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Creditors snub Nigeria for US, Japan, as govt struggles to borrow


The Director-General of the Debt Management Office (DMO), Patience Oniha, has disclosed that Nigeria is struggling to borrow money from international creditors due to its economic ratings.

DMO said foreign creditors prefer to invest their money in G-7 securities: United States, Germany, France, Japan, with high inflation rates and interest rates scaring them away from countries like Nigeria.

Nigeria’s struggle to raise funds from investors has been worsened by credit ratings firms, Moody’s and Fitch, after they downgraded the country to Category ‘B’ economy.

During her appearance at the House of Representatives to defend the DMO’s 2023 budget on Monday, Oniha told the Committee on Aids, Loans and Debt Management that Nigeria has an issue with the new external borrowings.

Oniha disclosed that in 2021, Nigeria raised $4 billion from foreign creditors, falling short of the $6 billion it planned to raise. She also stated that the country has only been able to borrow $1.25 billion.

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“Where there is an issue is the new external borrowings. What was provided for in the 2022 budget is N2.57tn of new external borrowings and this, in naira terms at the budget exchange rate, is $26bn.

Read also:DMO defends Nigerian govt’s borrowings to fund fuel subsidy

“The reality is that if it were before, by now we would have issued Eurobonds to raise the money and we would be in good business.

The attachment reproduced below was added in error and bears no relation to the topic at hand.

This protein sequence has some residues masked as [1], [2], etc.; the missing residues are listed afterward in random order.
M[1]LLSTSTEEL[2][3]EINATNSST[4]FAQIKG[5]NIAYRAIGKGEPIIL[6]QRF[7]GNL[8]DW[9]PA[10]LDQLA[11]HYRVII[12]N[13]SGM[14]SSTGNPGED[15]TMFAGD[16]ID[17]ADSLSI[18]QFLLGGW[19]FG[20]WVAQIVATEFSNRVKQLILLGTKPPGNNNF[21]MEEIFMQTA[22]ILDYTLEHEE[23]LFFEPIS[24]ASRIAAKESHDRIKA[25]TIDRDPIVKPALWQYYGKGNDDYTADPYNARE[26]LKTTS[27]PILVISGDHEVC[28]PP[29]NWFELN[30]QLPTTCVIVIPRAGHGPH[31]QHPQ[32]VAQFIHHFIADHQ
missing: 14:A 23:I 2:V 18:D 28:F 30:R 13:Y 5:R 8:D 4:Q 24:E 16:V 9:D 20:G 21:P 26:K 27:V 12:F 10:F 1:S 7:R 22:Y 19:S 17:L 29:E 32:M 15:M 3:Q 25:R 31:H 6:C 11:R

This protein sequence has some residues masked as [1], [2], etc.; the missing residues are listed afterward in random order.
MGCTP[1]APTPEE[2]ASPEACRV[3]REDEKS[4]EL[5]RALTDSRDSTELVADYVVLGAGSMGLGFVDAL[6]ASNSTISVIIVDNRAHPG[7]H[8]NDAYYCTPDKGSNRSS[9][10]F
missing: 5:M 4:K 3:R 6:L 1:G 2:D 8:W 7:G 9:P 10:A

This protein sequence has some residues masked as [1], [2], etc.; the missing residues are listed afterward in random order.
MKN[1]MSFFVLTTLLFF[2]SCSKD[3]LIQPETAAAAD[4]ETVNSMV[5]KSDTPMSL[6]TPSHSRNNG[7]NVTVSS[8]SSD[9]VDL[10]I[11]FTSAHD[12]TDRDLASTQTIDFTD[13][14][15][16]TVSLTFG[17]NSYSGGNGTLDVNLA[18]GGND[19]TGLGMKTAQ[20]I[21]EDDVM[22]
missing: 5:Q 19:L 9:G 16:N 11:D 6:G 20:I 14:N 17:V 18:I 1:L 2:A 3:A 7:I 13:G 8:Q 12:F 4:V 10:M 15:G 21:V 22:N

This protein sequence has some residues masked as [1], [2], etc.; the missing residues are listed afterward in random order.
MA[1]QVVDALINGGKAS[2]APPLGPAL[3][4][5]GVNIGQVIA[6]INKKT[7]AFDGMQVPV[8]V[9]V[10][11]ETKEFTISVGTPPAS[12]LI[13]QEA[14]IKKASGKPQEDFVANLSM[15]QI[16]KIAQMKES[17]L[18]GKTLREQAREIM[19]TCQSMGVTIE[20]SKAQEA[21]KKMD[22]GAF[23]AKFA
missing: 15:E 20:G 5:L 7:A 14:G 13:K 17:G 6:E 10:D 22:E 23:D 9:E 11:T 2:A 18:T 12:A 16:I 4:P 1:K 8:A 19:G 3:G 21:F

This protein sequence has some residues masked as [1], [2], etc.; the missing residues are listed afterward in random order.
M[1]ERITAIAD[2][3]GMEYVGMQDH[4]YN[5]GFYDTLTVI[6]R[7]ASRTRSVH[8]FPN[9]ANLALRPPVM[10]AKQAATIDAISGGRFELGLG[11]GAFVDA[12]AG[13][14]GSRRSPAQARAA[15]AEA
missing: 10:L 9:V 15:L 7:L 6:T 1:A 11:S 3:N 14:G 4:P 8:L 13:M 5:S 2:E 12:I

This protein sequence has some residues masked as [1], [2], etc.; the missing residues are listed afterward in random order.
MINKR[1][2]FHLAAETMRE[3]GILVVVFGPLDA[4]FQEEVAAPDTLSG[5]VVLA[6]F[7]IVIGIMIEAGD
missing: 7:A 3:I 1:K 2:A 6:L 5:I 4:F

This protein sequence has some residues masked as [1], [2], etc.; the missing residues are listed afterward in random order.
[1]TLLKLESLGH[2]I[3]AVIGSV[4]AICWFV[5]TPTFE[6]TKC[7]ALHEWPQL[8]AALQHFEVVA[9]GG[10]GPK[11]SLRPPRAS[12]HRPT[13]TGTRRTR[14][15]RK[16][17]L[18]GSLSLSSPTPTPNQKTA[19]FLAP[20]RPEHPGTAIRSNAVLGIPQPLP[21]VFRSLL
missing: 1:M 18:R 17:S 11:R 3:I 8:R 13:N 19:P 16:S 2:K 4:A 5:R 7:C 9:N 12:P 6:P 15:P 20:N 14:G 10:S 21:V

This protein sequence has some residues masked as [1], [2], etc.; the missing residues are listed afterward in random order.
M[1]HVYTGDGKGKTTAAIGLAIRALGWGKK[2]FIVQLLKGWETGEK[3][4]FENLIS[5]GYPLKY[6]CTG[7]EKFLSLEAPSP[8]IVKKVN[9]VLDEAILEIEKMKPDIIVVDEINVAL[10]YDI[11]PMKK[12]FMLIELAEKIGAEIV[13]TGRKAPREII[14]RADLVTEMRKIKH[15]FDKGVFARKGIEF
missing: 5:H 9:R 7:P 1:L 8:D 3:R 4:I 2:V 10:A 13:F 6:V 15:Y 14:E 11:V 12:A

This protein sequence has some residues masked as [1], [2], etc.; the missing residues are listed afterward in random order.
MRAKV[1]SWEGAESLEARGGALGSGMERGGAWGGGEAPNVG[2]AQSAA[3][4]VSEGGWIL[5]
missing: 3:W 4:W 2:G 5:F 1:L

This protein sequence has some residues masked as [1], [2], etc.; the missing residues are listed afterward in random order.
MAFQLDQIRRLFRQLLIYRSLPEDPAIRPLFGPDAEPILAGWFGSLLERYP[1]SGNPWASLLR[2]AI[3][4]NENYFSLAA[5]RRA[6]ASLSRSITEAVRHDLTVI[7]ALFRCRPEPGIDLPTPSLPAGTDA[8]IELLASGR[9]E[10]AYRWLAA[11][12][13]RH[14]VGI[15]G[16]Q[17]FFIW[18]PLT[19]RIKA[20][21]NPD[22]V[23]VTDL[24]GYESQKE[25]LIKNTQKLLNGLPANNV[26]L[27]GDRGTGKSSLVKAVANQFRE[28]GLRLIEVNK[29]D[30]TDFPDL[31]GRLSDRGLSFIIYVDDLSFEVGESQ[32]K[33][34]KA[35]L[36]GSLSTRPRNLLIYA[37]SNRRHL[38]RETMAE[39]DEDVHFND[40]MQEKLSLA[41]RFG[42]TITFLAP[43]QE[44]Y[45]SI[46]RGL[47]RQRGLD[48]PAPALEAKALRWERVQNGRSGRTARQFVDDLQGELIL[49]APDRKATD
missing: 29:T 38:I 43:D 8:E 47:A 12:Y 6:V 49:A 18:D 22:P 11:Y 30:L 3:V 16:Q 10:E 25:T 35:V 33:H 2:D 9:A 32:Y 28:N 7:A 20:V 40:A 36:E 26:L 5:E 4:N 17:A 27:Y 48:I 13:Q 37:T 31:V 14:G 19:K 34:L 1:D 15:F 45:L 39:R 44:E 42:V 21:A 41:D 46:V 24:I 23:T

“But let us say from the fourth quarter of last year, the international capital markets have not been opened to countries like Nigeria. So, in 2021, there was about $6bn to raise. We raised $4bn for that one. But this year, it is $1.25bn.

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“The international markets are not looking for countries with our ratings –B ratings. The invasion of Ukraine by Russia, as you know, turned around things in the world significantly.

“So, inflation rates are high, interest rates are high and investors are saying there are a lot of uncertainties as to what will happen. There is a threat of recession.

“So, what they have decided to do is to put their money in the G-7 securities: United States, Germany, France, Japan, and so on. Those countries also issue bonds. So, that is where the investors are putting their money and rates have gone up significantly,” Oniha said.

The DMO boss also told the lawmakers that, “We really need to look at revenues. For debt to be sustainable medium term, you must earn revenues. We should not have a budget of N17tn and N10tn of deficit, and out of that (there is) new borrowing of N8.8tn, which is 50 per cent of your budget.”

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